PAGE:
“The ultimate measure of success (of the American justice system) is the ability to live, work and raise a family in a safe environment – secure in the knowledge that government will not abuse that power with which we entrust it. This must be our universal goal…
…The Supreme Court can further that goal in Yates. It can stop the Justice Department from vastly expanding its reach beyond what Congress intended in the Sarbanes-Oxley law and provide guidance to the nation’s law-enforcement officials.”, Bill Shepherd, Partner Holland & Knight LLP and Florida’s former statewide Prosecutor, “Something Fishy in Sarbox Land”, Wall Street Journal
Something Fishy in Sarbox Land
How many groupers does it take to expose federal overreach and a flawed law gone wrong again?
By Bill Shepherd
On Wednesday the U.S. Supreme Court is hearing argument in Yates v. United States. Since the case turns in part on the fate of missing fish, the court’s decision to take it up has been easily mocked in some quarters. But there’s nothing frivolous about this dispute. Fisherman John Yates, accused of hiding some of his catch from officials, has been charged with violating the Sarbanes-Oxley financial reform act and could have spent 20 years in prison. Yates presents the Supreme Court with the opportunity to slow down the overcriminalization of America.
The ordeal of Mr. Yates began in 2007 on his commercial fishing boat, the Miss Katie, in the Gulf of Mexico. During a routine stop at sea to measure the size of his catch of several thousand fish, fish-and-game officials counted 72 alleged undersized grouper. Three days later, a count by agents at the dock found only 69 grouper.
Mr. Yates was eventually charged under the anti-shredding statute of Sarbanes-Oxley. Specifically, the Justice Department claimed that Mr. Yates had knowingly “altered, destroyed, mutilated, concealed, covered up, falsified, or made a false entry in a record, document, or tangible object with the intent to impede or obstruct an investigation.”
When Mr. Yates was convicted at trial in 2011, a federal judge sentenced him to county jail time and three years probation. But the bigger issue of his felony conviction is one that impacts us all.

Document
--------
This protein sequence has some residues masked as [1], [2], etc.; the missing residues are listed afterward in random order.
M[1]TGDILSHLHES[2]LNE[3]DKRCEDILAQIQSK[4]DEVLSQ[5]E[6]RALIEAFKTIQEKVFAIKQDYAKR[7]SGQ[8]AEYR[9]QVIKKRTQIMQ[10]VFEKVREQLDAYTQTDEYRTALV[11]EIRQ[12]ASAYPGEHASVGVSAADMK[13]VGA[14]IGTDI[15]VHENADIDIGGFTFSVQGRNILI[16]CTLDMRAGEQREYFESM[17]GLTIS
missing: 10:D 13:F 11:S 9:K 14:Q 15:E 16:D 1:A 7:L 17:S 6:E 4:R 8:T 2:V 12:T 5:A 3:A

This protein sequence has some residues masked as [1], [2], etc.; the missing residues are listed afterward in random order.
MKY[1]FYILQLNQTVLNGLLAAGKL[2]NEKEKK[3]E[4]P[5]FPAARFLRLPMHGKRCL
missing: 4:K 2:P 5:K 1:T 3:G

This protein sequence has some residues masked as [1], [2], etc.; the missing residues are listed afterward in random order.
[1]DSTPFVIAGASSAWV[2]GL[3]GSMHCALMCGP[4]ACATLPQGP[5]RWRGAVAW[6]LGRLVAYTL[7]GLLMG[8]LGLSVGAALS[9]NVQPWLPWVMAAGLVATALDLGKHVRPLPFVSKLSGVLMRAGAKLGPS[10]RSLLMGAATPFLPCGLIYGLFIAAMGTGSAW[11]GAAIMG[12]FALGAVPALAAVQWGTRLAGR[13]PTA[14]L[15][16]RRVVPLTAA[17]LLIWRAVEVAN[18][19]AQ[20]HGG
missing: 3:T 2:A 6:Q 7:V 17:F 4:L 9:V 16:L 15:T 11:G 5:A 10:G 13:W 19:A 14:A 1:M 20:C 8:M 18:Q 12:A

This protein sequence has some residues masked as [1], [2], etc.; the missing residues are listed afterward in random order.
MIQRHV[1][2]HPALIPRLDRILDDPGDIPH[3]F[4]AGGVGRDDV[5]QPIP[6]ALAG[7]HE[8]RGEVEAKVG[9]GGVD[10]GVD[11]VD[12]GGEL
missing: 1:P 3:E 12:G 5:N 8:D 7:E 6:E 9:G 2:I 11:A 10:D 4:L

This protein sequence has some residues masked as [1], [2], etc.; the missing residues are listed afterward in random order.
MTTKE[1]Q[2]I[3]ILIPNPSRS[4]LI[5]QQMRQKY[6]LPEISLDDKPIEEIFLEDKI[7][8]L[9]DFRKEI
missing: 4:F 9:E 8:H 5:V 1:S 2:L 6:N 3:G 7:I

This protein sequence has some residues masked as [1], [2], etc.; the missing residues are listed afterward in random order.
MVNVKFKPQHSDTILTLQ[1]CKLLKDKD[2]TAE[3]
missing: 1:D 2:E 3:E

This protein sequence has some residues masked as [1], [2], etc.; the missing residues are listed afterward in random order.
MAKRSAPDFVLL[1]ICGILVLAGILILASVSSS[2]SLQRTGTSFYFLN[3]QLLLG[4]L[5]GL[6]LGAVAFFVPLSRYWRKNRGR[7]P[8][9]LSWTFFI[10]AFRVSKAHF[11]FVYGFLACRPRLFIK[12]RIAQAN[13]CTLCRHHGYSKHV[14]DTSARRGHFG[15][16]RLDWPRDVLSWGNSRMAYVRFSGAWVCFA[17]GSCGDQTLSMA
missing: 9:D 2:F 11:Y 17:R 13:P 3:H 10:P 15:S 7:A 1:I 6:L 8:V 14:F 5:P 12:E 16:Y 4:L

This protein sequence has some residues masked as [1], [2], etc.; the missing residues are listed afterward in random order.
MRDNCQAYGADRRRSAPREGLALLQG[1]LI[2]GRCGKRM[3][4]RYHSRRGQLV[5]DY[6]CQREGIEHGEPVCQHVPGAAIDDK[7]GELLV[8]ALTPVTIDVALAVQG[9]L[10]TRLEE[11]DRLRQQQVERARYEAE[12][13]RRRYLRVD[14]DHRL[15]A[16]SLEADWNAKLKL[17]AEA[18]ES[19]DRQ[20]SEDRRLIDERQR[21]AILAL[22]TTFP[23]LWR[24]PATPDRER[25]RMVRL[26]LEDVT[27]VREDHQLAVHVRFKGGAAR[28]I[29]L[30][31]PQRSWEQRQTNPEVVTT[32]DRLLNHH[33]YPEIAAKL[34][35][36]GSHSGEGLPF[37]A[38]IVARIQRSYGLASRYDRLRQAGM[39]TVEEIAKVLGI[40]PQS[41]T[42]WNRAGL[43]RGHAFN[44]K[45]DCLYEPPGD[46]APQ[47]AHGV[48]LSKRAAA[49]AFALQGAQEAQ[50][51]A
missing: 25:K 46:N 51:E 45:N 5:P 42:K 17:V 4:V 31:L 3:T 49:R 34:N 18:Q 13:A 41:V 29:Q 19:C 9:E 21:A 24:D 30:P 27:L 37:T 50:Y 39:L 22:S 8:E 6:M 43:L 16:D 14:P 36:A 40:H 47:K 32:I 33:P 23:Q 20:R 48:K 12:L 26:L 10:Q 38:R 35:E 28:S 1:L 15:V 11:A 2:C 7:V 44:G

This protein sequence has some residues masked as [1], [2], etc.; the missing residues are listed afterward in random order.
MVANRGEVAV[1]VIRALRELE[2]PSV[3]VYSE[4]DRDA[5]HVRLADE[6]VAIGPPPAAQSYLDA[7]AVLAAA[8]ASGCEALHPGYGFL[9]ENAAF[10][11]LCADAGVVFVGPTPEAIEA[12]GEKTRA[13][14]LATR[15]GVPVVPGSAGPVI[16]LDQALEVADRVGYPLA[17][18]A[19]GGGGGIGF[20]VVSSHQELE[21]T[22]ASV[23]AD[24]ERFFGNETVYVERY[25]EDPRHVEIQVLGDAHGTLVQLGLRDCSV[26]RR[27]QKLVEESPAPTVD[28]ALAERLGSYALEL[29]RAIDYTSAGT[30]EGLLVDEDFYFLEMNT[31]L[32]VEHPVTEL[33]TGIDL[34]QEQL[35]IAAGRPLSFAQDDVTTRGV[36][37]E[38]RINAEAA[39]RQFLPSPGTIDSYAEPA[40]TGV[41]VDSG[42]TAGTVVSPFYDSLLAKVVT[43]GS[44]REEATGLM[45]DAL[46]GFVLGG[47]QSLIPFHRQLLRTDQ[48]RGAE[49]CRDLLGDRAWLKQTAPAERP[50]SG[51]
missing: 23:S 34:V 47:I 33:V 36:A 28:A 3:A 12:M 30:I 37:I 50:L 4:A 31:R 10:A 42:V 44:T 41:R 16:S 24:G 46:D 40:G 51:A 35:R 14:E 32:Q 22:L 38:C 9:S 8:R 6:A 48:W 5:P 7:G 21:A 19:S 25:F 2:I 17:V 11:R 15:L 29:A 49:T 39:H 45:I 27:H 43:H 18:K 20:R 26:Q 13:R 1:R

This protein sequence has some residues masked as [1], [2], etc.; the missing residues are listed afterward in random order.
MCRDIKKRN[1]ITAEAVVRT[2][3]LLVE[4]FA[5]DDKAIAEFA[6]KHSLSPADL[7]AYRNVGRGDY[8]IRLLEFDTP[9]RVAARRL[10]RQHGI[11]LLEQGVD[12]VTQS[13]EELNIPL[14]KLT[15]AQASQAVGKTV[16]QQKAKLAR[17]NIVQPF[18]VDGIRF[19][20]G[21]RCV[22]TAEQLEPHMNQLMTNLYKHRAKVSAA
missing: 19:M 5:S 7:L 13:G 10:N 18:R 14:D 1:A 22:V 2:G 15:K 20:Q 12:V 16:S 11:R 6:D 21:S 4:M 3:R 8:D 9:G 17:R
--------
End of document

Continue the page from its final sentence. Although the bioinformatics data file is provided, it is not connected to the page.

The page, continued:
After his arrest, Mr. Yates could have been subjected to fines and a suspension of his fishing license for the undersized catch. Instead the Justice Department expanded a statute beyond its natural reading, charged him with a felony, and put him on trial facing a 20-year sentence. This expansion of laws beyond their intended goal is referred to as overcriminalization.
It is true that times change and that law enforcement needs new tools to keep track of criminals who seek to do us harm. As Florida’s former statewide prosecutor, I helped to craft new legislation to tackle changing threats posed by street gangs and narcotics traffickers. But creativity in law enforcement should be confined to new strategies for undercover operations, not new, tortured interpretations of laws on the books.
Discretion is at the crux of this case. Mr. Yates is a simple, hardworking man who could never have imagined that he would be prosecuted for violating a law written to target white-collar crime. Even an author of Sarbanes-Oxley, former Rep. Michael Oxley, has told the court that the “tangible objects” portion of the statue that bears his name was to target things used to store information “like hard drives and CD-ROMS. Not fish.”
Congress is often criticized for overregulating and overcriminalizing. But the Yates case is a dramatic example of executive branch overreaching.
Just because a prosecutor can file a charge doesn’t mean it is the right thing to do. Prosecutors everywhere struggle with the burden of teaching new prosecutors how to recognize the appropriate use of their authority. Professional groups like the American Bar Association Criminal Justice Section work to help foster that dialogue.
Success among colleagues in prosecutors’ offices is measured, as it should be, by the number of convictions and the length of sentences handed down. But the other part of success—more difficult to measure—is the courage to close unfounded investigations or dismiss cases because they are not supported by the evidence, or don’t match an American sense of justice. The ultimate measure of success is the ability to live, work and raise a family in a safe environment—secure in the knowledge that government will not abuse that power with which we entrust it. This must be our universal goal.
The Supreme Court can further that goal in Yates. It can stop the Justice Department from vastly expanding its reach beyond what Congress intended in the Sarbanes-Oxley law and provide guidance to the nation’s law-enforcement officials. We all want these officials to have the tools they need. But let’s make sure those tools are put to their intended use.
Mr. Shepherd, a partner in Holland & Knight LLP, is lead counsel for the National Association of Criminal Defense Lawyers, which filed an amicus brief in the Yates case.